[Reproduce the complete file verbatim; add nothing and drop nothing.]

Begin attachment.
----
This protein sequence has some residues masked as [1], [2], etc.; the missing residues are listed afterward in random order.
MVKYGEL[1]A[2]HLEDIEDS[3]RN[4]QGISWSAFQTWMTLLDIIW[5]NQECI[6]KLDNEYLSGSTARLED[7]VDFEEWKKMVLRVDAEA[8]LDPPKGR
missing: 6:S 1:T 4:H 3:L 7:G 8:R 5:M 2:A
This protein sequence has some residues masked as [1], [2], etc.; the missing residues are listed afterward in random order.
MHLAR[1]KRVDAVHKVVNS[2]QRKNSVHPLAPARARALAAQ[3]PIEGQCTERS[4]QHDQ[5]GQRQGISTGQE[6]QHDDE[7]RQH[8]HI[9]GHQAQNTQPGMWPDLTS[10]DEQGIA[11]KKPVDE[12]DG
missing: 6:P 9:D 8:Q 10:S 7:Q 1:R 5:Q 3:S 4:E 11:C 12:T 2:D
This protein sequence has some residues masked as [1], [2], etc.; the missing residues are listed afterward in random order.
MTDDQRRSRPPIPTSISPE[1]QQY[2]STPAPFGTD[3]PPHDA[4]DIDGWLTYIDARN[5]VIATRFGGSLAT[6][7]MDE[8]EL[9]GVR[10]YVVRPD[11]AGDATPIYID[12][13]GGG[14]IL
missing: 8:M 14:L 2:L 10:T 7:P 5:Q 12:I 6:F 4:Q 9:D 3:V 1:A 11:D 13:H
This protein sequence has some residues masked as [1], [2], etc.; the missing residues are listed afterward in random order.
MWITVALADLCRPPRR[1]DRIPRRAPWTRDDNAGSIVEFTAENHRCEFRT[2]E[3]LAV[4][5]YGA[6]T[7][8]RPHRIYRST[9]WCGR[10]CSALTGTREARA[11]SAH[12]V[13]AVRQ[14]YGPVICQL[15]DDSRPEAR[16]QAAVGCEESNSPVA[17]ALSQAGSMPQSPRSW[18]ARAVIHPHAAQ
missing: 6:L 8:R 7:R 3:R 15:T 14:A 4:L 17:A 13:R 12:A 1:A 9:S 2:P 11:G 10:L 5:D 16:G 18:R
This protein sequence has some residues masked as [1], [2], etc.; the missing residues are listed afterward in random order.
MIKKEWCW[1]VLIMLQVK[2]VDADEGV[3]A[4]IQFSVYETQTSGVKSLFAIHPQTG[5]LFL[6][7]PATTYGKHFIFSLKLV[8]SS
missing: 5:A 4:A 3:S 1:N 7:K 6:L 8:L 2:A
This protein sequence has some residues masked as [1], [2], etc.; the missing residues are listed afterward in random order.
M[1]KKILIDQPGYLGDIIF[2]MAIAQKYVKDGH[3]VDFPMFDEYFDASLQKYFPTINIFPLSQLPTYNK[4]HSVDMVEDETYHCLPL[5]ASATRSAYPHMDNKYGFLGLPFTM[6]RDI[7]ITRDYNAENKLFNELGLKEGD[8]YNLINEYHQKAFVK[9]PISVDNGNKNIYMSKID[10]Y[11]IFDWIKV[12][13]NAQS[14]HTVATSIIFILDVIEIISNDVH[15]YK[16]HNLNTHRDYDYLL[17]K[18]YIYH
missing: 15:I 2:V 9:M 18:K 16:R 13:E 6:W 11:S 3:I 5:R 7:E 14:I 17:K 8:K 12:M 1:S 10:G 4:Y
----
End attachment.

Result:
This protein sequence has some residues masked as [1], [2], etc.; the missing residues are listed afterward in random order.
MVKYGEL[1]A[2]HLEDIEDS[3]RN[4]QGISWSAFQTWMTLLDIIW[5]NQECI[6]KLDNEYLSGSTARLED[7]VDFEEWKKMVLRVDAEA[8]LDPPKGR
missing: 6:S 1:T 4:H 3:L 7:G 8:R 5:M 2:A
This protein sequence has some residues masked as [1], [2], etc.; the missing residues are listed afterward in random order.
MHLAR[1]KRVDAVHKVVNS[2]QRKNSVHPLAPARARALAAQ[3]PIEGQCTERS[4]QHDQ[5]GQRQGISTGQE[6]QHDDE[7]RQH[8]HI[9]GHQAQNTQPGMWPDLTS[10]DEQGIA[11]KKPVDE[12]DG
missing: 6:P 9:D 8:Q 10:S 7:Q 1:R 5:Q 3:S 4:E 11:C 12:T 2:D
This protein sequence has some residues masked as [1], [2], etc.; the missing residues are listed afterward in random order.
MTDDQRRSRPPIPTSISPE[1]QQY[2]STPAPFGTD[3]PPHDA[4]DIDGWLTYIDARN[5]VIATRFGGSLAT[6][7]MDE[8]EL[9]GVR[10]YVVRPD[11]AGDATPIYID[12][13]GGG[14]IL
missing: 8:M 14:L 2:L 10:T 7:P 5:Q 12:I 6:F 4:Q 9:D 3:V 1:A 11:D 13:H
This protein sequence has some residues masked as [1], [2], etc.; the missing residues are listed afterward in random order.
MWITVALADLCRPPRR[1]DRIPRRAPWTRDDNAGSIVEFTAENHRCEFRT[2]E[3]LAV[4][5]YGA[6]T[7][8]RPHRIYRST[9]WCGR[10]CSALTGTREARA[11]SAH[12]V[13]AVRQ[14]YGPVICQL[15]DDSRPEAR[16]QAAVGCEESNSPVA[17]ALSQAGSMPQSPRSW[18]ARAVIHPHAAQ
missing: 6:L 8:R 7:R 3:R 15:T 14:A 4:L 17:A 13:R 12:A 1:A 9:S 2:P 11:G 10:L 5:D 16:G 18:R
This protein sequence has some residues masked as [1], [2], etc.; the missing residues are listed afterward in random order.
MIKKEWCW[1]VLIMLQVK[2]VDADEGV[3]A[4]IQFSVYETQTSGVKSLFAIHPQTG[5]LFL[6][7]PATTYGKHFIFSLKLV[8]SS
missing: 5:A 4:A 3:S 1:N 7:K 6:L 8:L 2:A
This protein sequence has some residues masked as [1], [2], etc.; the missing residues are listed afterward in random order.
M[1]KKILIDQPGYLGDIIF[2]MAIAQKYVKDGH[3]VDFPMFDEYFDASLQKYFPTINIFPLSQLPTYNK[4]HSVDMVEDETYHCLPL[5]ASATRSAYPHMDNKYGFLGLPFTM[6]RDI[7]ITRDYNAENKLFNELGLKEGD[8]YNLINEYHQKAFVK[9]PISVDNGNKNIYMSKID[10]Y[11]IFDWIKV[12][13]NAQS[14]HTVATSIIFILDVIEIISNDVH[15]YK[16]HNLNTHRDYDYLL[17]K[18]YIYH
missing: 15:I 2:V 9:M 18:K 16:R 13:E 6:W 11:S 3:I 5:R 7:E 14:I 17:K 8:K 12:M 1:S 10:G 4:Y